The sale of sick sugar units by Maharashtra State Cooperative Bank (MSCB) has triggered a controversy between two government bodies, with the state sugar commissionerate claiming the government is yet to receive its share of proceeds from sale of the units.
“MSC Bank owes the government some Rs 1,200 crore from the sale of 37 mills under the Securitization Act. The share capital of the government has to be returned to it after the sale since the amount was given to the mills at the time of erection. The commissionerate has written to the state government to intervene in this issue,” Vipin Sharma, Maharashtra sugar commissioner, said.
He complained the commissionerate was not kept in the loop in the entire sale process. Earlier this year, MSC Bank had begun the process of selling about 12 sugar mills. The bank, the main lender to co-operative institutes in the state, recently sold a sick sugar co-operative, Ahmednagar Taluka Sahakari Sakhar Karkhana, to recover its dues. It had floated tenders to give 13 sick co-operative sugar mills on lease. The bank expects revenues in the range of Rs 350 crore to Rs 400 crore from the sale. “Recently, Dalmia Bharat Sugar Industries acquired Ninaidevi SSK, a sick sugar cooperative in Maharashtra’s Sangli district, for Rs 24.32 crore through auction. As against the reserved price of Rs 19.38 crore, the sale price was Rs 24.32 crore,” Pramod Karnad, MD, MSCB, said.
On the issue raised by the sugar commissionerate, Karnad said the first priority under the Securitization Act is towards secured creditors. “In case of liquidation, workers’ dues are given. But the total priority is towards the bank which is the secured creditor in this case. So far, the bank has not been able to recover dues from the sale of such mills since there has been a loss. Had the sale proceeds been more, the bank would have been in a position to pay the dues,” he pointed out.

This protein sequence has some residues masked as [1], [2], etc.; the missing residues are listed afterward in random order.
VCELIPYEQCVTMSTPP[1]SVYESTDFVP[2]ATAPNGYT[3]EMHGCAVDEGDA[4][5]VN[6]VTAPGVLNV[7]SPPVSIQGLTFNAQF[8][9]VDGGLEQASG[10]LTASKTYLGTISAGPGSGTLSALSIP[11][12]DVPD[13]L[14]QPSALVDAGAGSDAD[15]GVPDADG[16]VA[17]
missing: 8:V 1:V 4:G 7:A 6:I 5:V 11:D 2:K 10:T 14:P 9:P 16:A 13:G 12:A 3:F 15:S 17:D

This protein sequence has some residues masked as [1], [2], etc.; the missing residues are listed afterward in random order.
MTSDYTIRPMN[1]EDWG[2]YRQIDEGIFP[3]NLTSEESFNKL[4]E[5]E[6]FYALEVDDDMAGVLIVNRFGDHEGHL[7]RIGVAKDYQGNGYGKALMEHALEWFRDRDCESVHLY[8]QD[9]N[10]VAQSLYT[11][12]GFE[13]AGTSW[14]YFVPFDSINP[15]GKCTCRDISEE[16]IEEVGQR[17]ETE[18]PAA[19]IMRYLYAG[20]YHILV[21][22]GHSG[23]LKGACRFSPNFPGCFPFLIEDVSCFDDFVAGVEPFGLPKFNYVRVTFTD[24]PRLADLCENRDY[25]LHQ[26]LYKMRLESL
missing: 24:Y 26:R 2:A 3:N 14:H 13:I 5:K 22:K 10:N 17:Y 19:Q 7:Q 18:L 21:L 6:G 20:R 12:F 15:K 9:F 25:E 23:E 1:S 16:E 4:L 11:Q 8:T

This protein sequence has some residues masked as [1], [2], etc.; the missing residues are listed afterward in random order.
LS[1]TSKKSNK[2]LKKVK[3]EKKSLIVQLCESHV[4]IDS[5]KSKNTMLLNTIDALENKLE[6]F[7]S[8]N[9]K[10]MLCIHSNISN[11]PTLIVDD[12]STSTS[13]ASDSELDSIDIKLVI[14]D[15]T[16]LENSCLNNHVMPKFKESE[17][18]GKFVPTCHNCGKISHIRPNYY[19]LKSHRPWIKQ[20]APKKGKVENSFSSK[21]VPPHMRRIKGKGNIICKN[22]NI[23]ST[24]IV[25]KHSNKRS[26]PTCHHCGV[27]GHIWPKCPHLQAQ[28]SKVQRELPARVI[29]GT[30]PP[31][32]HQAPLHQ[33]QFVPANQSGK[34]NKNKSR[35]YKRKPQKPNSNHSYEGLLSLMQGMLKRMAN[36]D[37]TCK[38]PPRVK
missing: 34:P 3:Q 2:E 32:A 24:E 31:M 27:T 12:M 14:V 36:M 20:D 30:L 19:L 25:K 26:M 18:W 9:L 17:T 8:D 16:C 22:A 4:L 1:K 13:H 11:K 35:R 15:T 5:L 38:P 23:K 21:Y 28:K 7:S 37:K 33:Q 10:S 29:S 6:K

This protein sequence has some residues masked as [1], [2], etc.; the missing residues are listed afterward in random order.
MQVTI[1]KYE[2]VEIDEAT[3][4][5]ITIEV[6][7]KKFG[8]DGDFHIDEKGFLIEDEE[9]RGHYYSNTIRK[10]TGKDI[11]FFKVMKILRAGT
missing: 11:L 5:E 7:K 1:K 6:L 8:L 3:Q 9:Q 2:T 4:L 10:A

According to Karnad, the state owes the bank Rs 2,275 crore from government guarantees. The bank has been giving loans to mills against these guarantees, he added. The MSC Bank has so far invoked guarantee of Rs 225 crore from the state government and the remaining amount is still outstanding, he said. The bank had earlier conducted due diligence and had the units valued by independent consultants, including Icra, Mitcon and VGK Trueman. Based on the reports, the board of administrators fixed up a reserve price for each unit.
The bank says the state had given an affidavit to the high court that the bank should first sell the sick sugar mill under the Sarfaesi Act and then come to the government for revoking the guarantee given by the government to the sugar mill.
This season, MSC Bank has sanctioned working capital of Rs 3,135 crore to 30 odd sugar factories in Maharashtra with positive net worth for the sugar season of 2014-15. The bank has stopped providing working capital to factories with negative net worth. Last year, the bank had sanctioned Rs 3,200 crore working capital to sugar factories in the state. Earlier, there were around 11 factories with negative networth but that was in the period of 2011-12 and thereafter the bank has not been providing working capital to such mills.